2019 Suzuka 8 Hours Results with Video
The Kawasaki Racing Team Suzuka 8 Hours factory team claimed win Sunday at the 42nd Coca-Cola Suzuka 8 Hours.
They had to fight for the victory in more ways than one, though. The team, consisting of four-time World Superbike Champion Jonathan Rea and Leon Haslam, with Toprak Razgatlioglu on hand for a reserve rider, had to challenge race officials for the victory.
During the final two-minutes of the race, Rea was in the lead and crashed due to the SERT Suzuki GSX-R1000 blowing up and depositing oil onto the Suzuka Circuit.
The race was red flagged, and Kawasaki declared the winners. But because Rea didn’t make it back perc ferme (pit lane) within the demanded five-minute time frame. Race Direction initially declared the Yamaha Factory Racing Team (Katsuyuki Nakasuga, Alex Lowes and Michael van der Mark) the winners.
After Kawasaki challenged the results, the FIM (International Motorcycle Federation) realized that the Endurance World Championship doesn’t have the same rules as MotoGP and World Superbike, and the results were declared on the finishing order of the last completed lap of the race.
This returned the win to Kawasaki, which secured its first victory at the Suzuka 8 since 1993.
Joining Kawasaki on the podium was the factory Yamaha squad, which secured its fifth-straight podium at the Suzuka 8 Hours, and the factory Red Bull Honda team of Stefan Bradl, Takumi Takahashi and Ryuichi Kiyonari.
“I cannot believe what is happening really,” says Jonathan Rea. “From being dejected and feeling that everything was out of our hands, I had already gone back to the hotel, said goodbye to all the guys, with lots of tears.
“I was in the restaurant already, ordering dinner, when my mechanic Uri called me and said, ‘Hey, are you sitting down?’ I thought he was going to ask me to go to another restaurant – but he then told me we had won the 8 Hours. I think common sense prevailed in that one. I have no words because I am really emotional and happy. The strategy was to work on fuel consumption and race consistency and make no mistakes.
“I feel we executed that quite well although I got quite tired and cramped at the end. But we prepared the best way possible with the limited time we had. I am so proud to be part of the project and what an effort from KRT, KHI, KMJ who prepared for this race in two tests. During the race it is like hell, the hardest race you can ever imagine, but getting a result like this almost makes me want to come back for more. The emotional roller coaster is unreal.”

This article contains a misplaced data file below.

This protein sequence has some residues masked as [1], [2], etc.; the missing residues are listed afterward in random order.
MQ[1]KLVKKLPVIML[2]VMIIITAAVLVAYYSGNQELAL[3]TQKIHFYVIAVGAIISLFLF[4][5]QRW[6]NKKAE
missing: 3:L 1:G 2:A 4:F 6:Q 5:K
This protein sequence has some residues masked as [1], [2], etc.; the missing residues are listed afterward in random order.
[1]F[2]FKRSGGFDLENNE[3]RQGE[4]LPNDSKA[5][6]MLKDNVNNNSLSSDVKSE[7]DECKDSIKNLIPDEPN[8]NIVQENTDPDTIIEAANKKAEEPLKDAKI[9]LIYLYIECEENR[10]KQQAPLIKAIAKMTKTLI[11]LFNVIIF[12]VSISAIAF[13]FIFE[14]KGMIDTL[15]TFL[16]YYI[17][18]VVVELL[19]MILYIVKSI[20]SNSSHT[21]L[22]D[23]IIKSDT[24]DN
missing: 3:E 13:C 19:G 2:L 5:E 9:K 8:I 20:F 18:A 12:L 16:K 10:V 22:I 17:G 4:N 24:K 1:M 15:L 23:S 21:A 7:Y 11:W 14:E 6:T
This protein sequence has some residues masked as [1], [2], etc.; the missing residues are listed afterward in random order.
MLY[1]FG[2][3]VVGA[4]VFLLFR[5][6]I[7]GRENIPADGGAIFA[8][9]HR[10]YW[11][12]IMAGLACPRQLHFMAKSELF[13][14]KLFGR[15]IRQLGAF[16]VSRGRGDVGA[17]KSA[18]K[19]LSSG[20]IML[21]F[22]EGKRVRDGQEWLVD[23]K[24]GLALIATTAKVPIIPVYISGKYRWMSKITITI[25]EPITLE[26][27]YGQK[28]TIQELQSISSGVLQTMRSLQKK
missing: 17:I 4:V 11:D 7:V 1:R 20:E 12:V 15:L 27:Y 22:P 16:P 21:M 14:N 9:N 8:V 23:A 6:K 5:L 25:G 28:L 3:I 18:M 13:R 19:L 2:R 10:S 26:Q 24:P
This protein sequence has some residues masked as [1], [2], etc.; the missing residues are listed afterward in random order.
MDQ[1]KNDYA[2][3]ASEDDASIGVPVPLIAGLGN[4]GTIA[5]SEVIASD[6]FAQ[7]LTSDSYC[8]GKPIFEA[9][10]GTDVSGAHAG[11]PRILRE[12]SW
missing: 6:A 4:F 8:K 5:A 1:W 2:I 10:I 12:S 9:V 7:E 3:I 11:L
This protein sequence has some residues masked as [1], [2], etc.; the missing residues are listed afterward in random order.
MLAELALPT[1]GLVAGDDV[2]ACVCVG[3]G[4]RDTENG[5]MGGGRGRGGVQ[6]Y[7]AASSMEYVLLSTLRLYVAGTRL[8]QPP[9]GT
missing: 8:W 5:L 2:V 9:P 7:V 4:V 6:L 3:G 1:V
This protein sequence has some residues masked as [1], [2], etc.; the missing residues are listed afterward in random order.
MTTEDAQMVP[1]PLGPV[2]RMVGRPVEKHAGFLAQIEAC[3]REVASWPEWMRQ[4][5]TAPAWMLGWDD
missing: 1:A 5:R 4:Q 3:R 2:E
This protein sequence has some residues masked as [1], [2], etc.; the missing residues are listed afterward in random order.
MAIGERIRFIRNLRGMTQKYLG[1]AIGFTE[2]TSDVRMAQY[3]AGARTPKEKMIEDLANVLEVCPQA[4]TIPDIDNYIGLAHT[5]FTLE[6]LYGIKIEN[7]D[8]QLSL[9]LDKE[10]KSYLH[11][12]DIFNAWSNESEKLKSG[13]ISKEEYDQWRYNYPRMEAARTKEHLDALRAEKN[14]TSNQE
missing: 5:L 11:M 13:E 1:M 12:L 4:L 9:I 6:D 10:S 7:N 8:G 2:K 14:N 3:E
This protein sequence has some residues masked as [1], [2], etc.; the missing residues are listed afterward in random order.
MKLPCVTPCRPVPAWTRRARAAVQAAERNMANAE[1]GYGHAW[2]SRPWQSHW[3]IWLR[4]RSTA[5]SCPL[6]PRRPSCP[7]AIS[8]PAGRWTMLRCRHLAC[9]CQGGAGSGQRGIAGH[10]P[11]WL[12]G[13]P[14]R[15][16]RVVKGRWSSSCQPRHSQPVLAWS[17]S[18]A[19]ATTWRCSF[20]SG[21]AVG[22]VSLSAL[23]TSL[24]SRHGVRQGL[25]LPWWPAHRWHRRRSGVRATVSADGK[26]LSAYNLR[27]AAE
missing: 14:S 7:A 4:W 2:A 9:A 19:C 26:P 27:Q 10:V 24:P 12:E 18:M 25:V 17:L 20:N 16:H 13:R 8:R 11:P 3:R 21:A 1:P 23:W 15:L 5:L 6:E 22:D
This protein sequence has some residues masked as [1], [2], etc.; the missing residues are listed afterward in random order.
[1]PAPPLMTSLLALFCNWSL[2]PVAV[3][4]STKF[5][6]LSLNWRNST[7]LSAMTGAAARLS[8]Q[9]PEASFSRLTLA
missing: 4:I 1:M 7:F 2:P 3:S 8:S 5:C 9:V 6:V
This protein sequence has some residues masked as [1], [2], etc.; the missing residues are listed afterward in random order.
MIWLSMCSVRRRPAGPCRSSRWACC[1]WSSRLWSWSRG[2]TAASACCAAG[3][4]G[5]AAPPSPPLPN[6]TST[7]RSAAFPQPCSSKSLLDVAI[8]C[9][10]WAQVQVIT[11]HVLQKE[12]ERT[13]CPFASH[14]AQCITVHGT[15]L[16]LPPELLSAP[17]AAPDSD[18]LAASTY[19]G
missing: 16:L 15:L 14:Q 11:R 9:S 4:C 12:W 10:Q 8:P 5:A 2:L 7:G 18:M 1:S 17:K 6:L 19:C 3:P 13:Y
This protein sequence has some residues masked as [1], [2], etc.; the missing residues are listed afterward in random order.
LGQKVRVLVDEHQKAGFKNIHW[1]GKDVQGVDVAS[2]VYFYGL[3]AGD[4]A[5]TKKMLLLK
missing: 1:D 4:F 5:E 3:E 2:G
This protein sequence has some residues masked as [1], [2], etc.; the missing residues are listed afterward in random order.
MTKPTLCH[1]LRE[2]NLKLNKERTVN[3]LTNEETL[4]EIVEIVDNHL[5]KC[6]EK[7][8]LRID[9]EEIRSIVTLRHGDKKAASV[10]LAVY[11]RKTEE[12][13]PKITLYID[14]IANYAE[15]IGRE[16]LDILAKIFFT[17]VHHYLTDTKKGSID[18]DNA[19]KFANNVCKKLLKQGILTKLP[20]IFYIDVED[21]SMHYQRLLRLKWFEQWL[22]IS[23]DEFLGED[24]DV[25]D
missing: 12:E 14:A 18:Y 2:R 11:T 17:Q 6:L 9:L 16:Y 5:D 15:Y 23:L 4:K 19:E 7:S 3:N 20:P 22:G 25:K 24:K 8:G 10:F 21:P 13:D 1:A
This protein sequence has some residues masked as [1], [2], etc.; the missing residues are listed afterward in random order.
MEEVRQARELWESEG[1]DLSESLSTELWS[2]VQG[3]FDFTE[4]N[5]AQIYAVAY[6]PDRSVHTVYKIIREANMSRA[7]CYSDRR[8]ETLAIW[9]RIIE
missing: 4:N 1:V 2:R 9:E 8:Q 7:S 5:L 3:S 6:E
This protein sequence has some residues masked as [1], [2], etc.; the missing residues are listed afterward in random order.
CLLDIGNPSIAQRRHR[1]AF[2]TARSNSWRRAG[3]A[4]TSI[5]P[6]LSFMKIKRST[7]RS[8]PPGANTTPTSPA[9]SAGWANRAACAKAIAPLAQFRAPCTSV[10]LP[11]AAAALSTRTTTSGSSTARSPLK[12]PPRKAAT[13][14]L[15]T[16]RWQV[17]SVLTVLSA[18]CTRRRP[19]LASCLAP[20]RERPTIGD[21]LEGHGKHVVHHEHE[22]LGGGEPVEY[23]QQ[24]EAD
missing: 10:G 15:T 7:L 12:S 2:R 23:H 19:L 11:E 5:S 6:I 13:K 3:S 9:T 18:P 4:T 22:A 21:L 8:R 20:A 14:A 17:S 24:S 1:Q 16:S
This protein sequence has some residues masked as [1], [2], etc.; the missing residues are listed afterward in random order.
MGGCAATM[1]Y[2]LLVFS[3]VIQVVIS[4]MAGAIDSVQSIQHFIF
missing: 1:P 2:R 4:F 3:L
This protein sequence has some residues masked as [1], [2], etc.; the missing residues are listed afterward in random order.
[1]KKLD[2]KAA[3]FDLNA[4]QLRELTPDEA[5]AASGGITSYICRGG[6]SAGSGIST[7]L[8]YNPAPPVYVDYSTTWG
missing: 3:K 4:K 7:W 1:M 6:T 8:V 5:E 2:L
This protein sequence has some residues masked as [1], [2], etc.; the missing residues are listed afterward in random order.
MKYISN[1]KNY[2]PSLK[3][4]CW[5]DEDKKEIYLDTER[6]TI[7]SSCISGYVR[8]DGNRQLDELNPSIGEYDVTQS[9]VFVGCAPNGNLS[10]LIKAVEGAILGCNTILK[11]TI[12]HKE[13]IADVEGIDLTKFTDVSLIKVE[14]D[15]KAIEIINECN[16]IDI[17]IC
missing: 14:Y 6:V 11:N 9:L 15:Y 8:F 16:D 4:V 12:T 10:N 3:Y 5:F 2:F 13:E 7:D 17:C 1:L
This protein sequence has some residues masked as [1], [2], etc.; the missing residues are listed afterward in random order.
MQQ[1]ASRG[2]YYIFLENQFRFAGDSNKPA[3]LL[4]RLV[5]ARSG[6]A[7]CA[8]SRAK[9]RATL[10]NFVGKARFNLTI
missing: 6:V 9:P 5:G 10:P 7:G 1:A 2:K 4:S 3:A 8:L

“From everyone being in tears to getting the news sitting in a restaurant that we actually did win it, I have no words to describe how I feel,” Leon Haslam says. “The Suzuka 8 Hours is always one of the hardest races of the year. The effort we put in to win, from us, the team and Kawasaki means it has been a big roller coaster of emotion.
“When the oil went down and the situation happened at the end; words cannot describe the lows we had. But when the good news came through, the highs were just as high. In the second half of each stint I really struggled physically but the bike was working well. I am so happy and I want to thank Kawasaki for this opportunity; also the whole team, Toprak and Johnny, and we pushed as hard as we could. It is a shame that we did not get to stand on the top of the podium but the result is in and we have won the Suzuka 8 Hours.”
Following is from the official Kawasaki report:
Kawasaki started from second place on the grid behind pole sitter factory Yamahah, and the ZX-10RR Ninja was third after the first hour. During the first hour, the racing was tight; the top five teams were covered by just 0.795 of a second.
The KRT riders led after four hours, after five, then six, and then again at the seven hour point.
With Haslam struggling with recent injuries in the final laps of his riding stints Rea, the four-time WorldSBK champion for Kawasaki, re-took the lead in the very last session and looked destined to secure the win for KRT.
In an unbelievable turn of bad luck Rea arrived on another machine’s oil spill in the gloomy and damp conditions that arrived just as the daylight was exhausted. He fell, blamelessly, but was unable to restart.
At that stage the dream of a famous race victory seemed gone and the official Yamaha team were initially declared winners after a red flag was thrown because of the oil.
Despite missing out on the initial podium ceremony, and after a long period of time, the results were amended by the race organizers to put the number 10 Kawasaki back on top. In the final reckoning KRT won the race by 18.720 seconds from Yamaha, with three teams in all on the same lap total of 216.
Even before the final race classification was determined the Number 11 Team SRC Kawasaki France entry of Jeremy Guarnoni, Erwan Nigon and David Checa had already won the FIM Endurance World Championship title outright for the Team SRC Kawasaki France outfit.
Although they lost one place from their immediate Suzuka classification of 11th, to finish an official 12th in the race, their closest rivals Suzuki Endurance Racing Team suffered a technical retirement.
After leading but then finishing a disappointed seventh at the Bol d’Or championship opener, the SRC 2018/2019 championship winning season included a race win at the iconic Le Mans 24 Hours race in April.